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News > Companies
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Tyco CEO quits
Kozlowski resigns amid criminal probe; ex-CEO Fort replaces him.
June 3, 2002: 6:24 PM EDT

NEW YORK (CNN/Money) - Tyco International said Monday its CEO, Dennis Kozlowski, stepped down amid a criminal sales tax investigation as shares of the embattled manufacturing conglomerate fell nearly 27 percent.

Kozlowski told Tyco's board about the details of the investigation late Friday afternoon and resigned late Sunday night, according to Tyco spokesman Brad McGee.

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The office of the district attorney for New York City's borough of Manhattan, Robert Morganthau, confirmed to CNNfn that it is conducting a sales tax investigation of Kozlowski and others, but a spokesperson declined further comment. McGee said the company is unaware of any other employees or board members being investigated.

Kozlowski has been replaced by John Fort, a 28-year Tyco veteran and former CEO who will act as interim CEO until a permanent replacement is found.

Kozlowski's contract, including his severence agreement, became void upon his resignation. "If he left for good cause then he would be entitled to provisions of the contract," said McGee.

Dennis Kozlowski  
Dennis Kozlowski

The contract had called for Kozlowski to receive a severance of three times the highest salary, cash and stock bonus he had received in any of the prior three years. "The board is committed to enter into good faith discussions with Dennis" regarding a severance package, McGee added.

As of November 30th, the company's latest proxy filing, Kozlowski held 13.4 million shares of Tyco, and in January he purchased an extra 500,000 shares, said McGee. A more recent tally compiled by Frist Call puts Kozlowski's holdings at 1.1 million shares, however.

Shares of Bermuda-based Tyco (TYC: Research, Estimates) tumbled $5.90, or 26.88 percent, to $16.05 on volume of 127.2 million--the stocks fourth heaviest trading day, according to the New York Stock Exchange.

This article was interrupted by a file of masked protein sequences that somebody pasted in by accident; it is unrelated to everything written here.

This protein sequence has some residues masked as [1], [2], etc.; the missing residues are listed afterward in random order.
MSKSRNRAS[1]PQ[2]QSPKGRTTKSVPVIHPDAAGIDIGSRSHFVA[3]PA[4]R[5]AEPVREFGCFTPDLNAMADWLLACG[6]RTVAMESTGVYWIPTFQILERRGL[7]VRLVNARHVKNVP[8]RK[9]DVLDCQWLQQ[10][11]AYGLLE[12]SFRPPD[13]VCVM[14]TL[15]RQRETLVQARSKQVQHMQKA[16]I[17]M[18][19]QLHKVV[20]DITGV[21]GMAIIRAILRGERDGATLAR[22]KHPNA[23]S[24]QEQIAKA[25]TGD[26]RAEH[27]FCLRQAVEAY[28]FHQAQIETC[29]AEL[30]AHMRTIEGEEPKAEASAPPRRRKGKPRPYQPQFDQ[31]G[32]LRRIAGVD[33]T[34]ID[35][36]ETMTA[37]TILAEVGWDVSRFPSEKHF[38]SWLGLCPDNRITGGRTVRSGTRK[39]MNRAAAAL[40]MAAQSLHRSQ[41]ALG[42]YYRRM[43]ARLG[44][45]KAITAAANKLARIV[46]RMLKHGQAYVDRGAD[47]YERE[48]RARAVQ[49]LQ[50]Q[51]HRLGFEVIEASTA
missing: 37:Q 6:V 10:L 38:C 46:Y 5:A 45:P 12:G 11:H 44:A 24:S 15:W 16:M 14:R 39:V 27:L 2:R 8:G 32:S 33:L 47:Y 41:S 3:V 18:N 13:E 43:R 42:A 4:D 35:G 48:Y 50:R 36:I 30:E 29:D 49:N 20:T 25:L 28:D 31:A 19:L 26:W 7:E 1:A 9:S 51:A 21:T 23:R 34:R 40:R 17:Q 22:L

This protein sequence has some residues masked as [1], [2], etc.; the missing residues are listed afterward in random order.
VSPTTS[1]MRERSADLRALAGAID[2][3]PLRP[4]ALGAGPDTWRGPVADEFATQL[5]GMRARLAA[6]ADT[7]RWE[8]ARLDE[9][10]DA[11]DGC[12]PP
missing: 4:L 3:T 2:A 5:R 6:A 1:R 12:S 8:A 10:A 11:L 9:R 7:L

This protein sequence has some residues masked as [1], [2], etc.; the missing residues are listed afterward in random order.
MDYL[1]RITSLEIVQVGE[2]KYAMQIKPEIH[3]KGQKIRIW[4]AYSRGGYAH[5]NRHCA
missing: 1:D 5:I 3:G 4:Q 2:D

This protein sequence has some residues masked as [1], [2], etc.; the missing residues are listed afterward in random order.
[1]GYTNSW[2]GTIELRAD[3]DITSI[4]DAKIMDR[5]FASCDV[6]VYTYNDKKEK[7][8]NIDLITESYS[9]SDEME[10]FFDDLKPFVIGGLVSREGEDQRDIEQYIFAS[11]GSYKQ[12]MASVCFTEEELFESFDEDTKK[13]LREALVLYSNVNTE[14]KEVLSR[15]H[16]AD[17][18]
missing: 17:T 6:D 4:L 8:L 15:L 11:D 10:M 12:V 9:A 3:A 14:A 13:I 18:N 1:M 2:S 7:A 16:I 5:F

The firm is the nation's biggest manufacturer of fire extinguishers and also makes electronic components, bandages, crutches, undersea fiber-optic cable, security systems and other products.

Kozlowski helped build Tyco into a $36 billion manufacturer, making it one of the world's largest companies during the economic boom of the 1990s through a series of acquisitions.

However, the recent collapse of energy trader Enron Corp. has brought the accounting practices of such large and complex companies as Tyco and General Electric (GE: Research, Estimates) under intense scrutiny.

Tyco (TYC: down $5.90 to $16.05, Research, Estimates) shares are off about 66 percent since Dec. 5, a month before the company announced plans to split into four separate units in hopes of boosting its stock price and to address investor concerns over accounting at such diversified and complex firms.

On April 25, Tyco scrapped its break-up plan and announced it would cut 7,100 jobs. Kozlowski called the plan a "mistake" considering the sluggish economy, spending cutbacks and jitters on Wall Street over corporate accounting.

The company also said then that it planned to take its CIT financial services subsidiary public in an initial public offering, a move it reaffirmed Monday.

"We plan to complete the IPO of CIT by the end of June," Fort stated. "We will continue with our plans to make return on capital a key part of our compensation system along with earnings growth and cash flow."

Tyco opted for an IPO of CIT, which it acquired last year for $9.2 billion, instead of selling the unit outright, even as it negotiated with potential buyers of the division. Lehman Brothers pulled its $5 billion bid for CIT on May 24 after news of the offer became public. Two private equity firms, Blackstone Group and Bain Capital, were planning to make a joint offer for CIT until Lehman swooped in with its own bid.

In April, the CIT Group filed with the SEC for an IPO that could raise as much as $7.15 billion. The offering would trade as "CIT" on the New York Stock Exchange.

But even as Kozlowski tried to reverse the situation at Tyco, he faced questions about his personal dealings.

The investigation began several months ago. Prosecutors believe Kozlowski, who has moved hundreds of millions of dollars into family trusts, may have used those trusts to buy goods and services without paying state sales taxes, according to a report in the New York Times, citing lawyers involved in the probe.

Kozlowski is being represented by Stephen E. Kaufman, an experienced criminal lawyer, according to the report. Kaufman was not immediately available for comment Monday.

Officials at the district attorney's office also were unavailable for comment on the Times story.  Top of page






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